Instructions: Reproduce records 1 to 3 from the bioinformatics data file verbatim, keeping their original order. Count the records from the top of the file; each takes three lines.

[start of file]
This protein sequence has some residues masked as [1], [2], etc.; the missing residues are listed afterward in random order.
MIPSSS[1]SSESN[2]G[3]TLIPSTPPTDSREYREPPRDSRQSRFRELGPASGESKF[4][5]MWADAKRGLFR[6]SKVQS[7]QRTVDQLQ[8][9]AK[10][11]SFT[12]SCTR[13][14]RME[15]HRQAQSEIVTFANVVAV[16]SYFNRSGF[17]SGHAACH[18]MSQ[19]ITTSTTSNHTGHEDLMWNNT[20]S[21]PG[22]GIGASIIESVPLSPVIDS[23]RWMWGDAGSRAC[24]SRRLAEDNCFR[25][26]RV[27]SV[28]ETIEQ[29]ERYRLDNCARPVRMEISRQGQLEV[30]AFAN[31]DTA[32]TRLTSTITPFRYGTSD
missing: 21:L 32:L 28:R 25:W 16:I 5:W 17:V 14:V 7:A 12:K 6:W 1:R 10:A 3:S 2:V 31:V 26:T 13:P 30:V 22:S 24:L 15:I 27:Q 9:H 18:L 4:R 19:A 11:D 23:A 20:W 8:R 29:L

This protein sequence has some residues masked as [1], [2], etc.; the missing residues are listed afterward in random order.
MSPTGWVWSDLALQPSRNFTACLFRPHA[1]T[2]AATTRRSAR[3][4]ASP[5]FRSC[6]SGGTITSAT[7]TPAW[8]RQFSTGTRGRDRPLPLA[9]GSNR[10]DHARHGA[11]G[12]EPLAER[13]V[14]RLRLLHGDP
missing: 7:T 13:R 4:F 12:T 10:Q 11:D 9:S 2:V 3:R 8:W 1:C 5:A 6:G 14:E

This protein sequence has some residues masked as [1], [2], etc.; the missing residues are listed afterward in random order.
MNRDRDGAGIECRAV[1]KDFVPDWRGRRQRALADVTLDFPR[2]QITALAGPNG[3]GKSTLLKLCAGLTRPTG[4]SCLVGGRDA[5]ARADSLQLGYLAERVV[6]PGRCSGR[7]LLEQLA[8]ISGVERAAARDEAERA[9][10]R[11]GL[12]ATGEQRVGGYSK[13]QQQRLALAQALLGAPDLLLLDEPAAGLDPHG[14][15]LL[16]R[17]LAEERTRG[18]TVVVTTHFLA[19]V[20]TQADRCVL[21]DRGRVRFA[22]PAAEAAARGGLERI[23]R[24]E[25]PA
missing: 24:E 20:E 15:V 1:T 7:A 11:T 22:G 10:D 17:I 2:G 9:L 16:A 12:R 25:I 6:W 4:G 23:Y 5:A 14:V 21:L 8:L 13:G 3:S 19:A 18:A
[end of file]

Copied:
This protein sequence has some residues masked as [1], [2], etc.; the missing residues are listed afterward in random order.
MIPSSS[1]SSESN[2]G[3]TLIPSTPPTDSREYREPPRDSRQSRFRELGPASGESKF[4][5]MWADAKRGLFR[6]SKVQS[7]QRTVDQLQ[8][9]AK[10][11]SFT[12]SCTR[13][14]RME[15]HRQAQSEIVTFANVVAV[16]SYFNRSGF[17]SGHAACH[18]MSQ[19]ITTSTTSNHTGHEDLMWNNT[20]S[21]PG[22]GIGASIIESVPLSPVIDS[23]RWMWGDAGSRAC[24]SRRLAEDNCFR[25][26]RV[27]SV[28]ETIEQ[29]ERYRLDNCARPVRMEISRQGQLEV[30]AFAN[31]DTA[32]TRLTSTITPFRYGTSD
missing: 21:L 32:L 28:R 25:W 16:I 5:W 17:V 14:V 7:A 12:K 6:W 1:R 10:A 3:S 2:V 31:V 26:T 13:P 30:V 22:S 24:L 15:I 27:Q 9:H 18:L 4:R 19:A 11:D 23:A 20:W 8:R 29:L

This protein sequence has some residues masked as [1], [2], etc.; the missing residues are listed afterward in random order.
MSPTGWVWSDLALQPSRNFTACLFRPHA[1]T[2]AATTRRSAR[3][4]ASP[5]FRSC[6]SGGTITSAT[7]TPAW[8]RQFSTGTRGRDRPLPLA[9]GSNR[10]DHARHGA[11]G[12]EPLAER[13]V[14]RLRLLHGDP
missing: 7:T 13:R 4:F 12:T 10:Q 11:D 9:S 2:V 3:R 8:W 1:C 5:A 6:G 14:E

This protein sequence has some residues masked as [1], [2], etc.; the missing residues are listed afterward in random order.
MNRDRDGAGIECRAV[1]KDFVPDWRGRRQRALADVTLDFPR[2]QITALAGPNG[3]GKSTLLKLCAGLTRPTG[4]SCLVGGRDA[5]ARADSLQLGYLAERVV[6]PGRCSGR[7]LLEQLA[8]ISGVERAAARDEAERA[9][10]R[11]GL[12]ATGEQRVGGYSK[13]QQQRLALAQALLGAPDLLLLDEPAAGLDPHG[14][15]LL[16]R[17]LAEERTRG[18]TVVVTTHFLA[19]V[20]TQADRCVL[21]DRGRVRFA[22]PAAEAAARGGLERI[23]R[24]E[25]PA
missing: 24:E 20:E 15:V 1:T 7:A 11:T 22:G 10:D 17:I 2:G 9:L 16:A 12:R 25:I 6:W 4:G 23:Y 5:A 14:V 21:L 8:L 13:G 3:S 19:A 18:A